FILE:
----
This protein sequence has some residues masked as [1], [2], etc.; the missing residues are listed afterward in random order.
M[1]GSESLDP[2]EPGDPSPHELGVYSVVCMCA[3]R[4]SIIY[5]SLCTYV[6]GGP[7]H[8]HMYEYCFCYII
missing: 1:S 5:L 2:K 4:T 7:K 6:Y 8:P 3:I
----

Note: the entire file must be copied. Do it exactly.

This protein sequence has some residues masked as [1], [2], etc.; the missing residues are listed afterward in random order.
M[1]GSESLDP[2]EPGDPSPHELGVYSVVCMCA[3]R[4]SIIY[5]SLCTYV[6]GGP[7]H[8]HMYEYCFCYII
missing: 1:S 5:L 2:K 4:T 7:K 6:Y 8:P 3:I